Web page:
;rpm recursively.
(t (rpm (rest p)(rest d) (cons (list (first p) (first d)) a)))))

;also
include ? if you like preceeding this.

( (eq '* (first p))
;Kleene Star matches 0 or more elements, so...
(let ((newa (rpm (rest p) d a))) ;See if we match 0 elements.
;Note how this is accomplished. We advance
;p
to the cdr of p in the recursion BUT DO
;if so we return the new association list
(cond (newa newa)
;otherwise we try to match one data element
(t (rpm p (rest d) a)))))

;Note how this is accomplished. p is NOT
;ADVANCED, but d is. In the recursive call
;p
will still have kleene star as its head
;but d will be its cdr. Think about that!
;******************NOTICE****************
;The
entire "let" can be simply replaced!
;HOW? Well, here's how:
; (Or
; (rpm (rest p) d a)
; (rpm p (rest d) a) )
;Neat, huh?
;
;Ok
, now that that is done...

;Now we check to see if p starts with
;a symbol that is not a variable, nor a
;a Kleene Star.

( (atom (first p)) ;if so, check to see if it is equal to
;the first element of the data
(cond ((eql (first p)(first d)) (rpm (rest p)(rest d) a))
(t nil))) ;otherwise we failed
;Now we know we have a list at the head of p

;This is a little tricky so watch carefully:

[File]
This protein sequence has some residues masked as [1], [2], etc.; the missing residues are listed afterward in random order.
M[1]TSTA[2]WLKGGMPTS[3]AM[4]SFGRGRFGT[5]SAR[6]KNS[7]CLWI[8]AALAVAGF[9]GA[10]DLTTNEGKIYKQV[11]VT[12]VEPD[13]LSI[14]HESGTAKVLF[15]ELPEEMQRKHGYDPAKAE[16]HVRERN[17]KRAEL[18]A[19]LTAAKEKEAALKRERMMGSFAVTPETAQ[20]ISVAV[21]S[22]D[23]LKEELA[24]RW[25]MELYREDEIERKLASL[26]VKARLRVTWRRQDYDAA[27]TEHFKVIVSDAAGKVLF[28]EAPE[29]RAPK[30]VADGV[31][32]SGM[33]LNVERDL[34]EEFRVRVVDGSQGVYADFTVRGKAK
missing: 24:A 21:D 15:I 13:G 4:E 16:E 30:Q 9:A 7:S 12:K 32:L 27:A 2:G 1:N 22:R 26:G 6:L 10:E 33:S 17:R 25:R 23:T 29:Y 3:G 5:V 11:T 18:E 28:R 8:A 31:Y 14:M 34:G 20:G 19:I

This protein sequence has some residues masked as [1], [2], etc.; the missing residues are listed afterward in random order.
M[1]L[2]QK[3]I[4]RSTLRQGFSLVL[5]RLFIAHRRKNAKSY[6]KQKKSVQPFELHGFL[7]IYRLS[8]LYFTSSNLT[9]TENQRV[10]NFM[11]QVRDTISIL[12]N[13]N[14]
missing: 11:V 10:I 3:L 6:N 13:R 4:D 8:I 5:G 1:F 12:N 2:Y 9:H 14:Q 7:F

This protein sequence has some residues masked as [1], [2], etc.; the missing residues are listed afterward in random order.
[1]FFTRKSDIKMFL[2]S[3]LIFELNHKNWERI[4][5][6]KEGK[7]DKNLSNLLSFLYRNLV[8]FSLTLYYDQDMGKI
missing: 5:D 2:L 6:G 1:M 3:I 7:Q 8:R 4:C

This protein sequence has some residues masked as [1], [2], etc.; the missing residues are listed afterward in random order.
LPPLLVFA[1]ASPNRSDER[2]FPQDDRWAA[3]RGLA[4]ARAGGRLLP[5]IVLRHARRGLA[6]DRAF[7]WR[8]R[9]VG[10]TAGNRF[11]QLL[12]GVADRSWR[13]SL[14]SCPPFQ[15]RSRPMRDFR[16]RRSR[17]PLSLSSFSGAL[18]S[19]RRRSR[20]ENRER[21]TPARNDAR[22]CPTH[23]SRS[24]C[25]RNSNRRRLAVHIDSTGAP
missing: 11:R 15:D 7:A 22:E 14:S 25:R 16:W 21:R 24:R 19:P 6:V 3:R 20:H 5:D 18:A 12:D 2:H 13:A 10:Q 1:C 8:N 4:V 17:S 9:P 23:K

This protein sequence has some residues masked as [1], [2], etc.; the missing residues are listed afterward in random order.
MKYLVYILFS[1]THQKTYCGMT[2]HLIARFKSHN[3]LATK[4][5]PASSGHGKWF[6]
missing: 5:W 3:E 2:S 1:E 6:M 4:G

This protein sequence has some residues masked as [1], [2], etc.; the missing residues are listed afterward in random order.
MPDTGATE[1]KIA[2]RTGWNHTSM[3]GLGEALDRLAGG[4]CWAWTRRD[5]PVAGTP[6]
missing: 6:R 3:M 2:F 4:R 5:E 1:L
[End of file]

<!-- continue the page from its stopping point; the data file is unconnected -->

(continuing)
;I'm repairing a bug left behind in class.
(t
(let (( newa (rpm (first p)(first d) a))) ;pattern match the sublists
(cond ( (null newa) nil) ;but it failed, so we fail

;we succeeded, but newa could be "t" or
;a binding list, so....
( (listp newa) (rpm (rest p)(rest d) newa))
;Here newa is "t" so rpm with the association
;list of nil
(t (rpm (rest p)(rest d) nil)))))
))

;and that's all folks!

; Lastly we have to define our variable definition functions, ie. a means
;of defining variables so our pattern matcher will know when its encountered
;a pattern variable to distinguish it from an ordinary symbol. Well,
;that's
left to you as an exercise. I'll write the defun's just to
;remind
you that they have to be written. PLEASE NOTE that I used
;"assoc" in rpm. Look it up. And here's a hint: pattern variables may
;have a new property associated with their symbol names, or may be collected
;together in one master list of pattern variable symbols.....I guess that's
;more than a hint.

;(defun is-vbl (x) ( ... ) )

;(defun assoc ( x a-list ) ( ... ) )
;hmmmm: I wonder if there is a built in function like this?

; Well I'm feeling like I'm in a real good mood, so there aren't
;very
many bugs left in this code. There may be one...check it out...

; There are very many more ways to write this function. It can be
;written
smaller, cleaner and faster. If you like puzzles, try working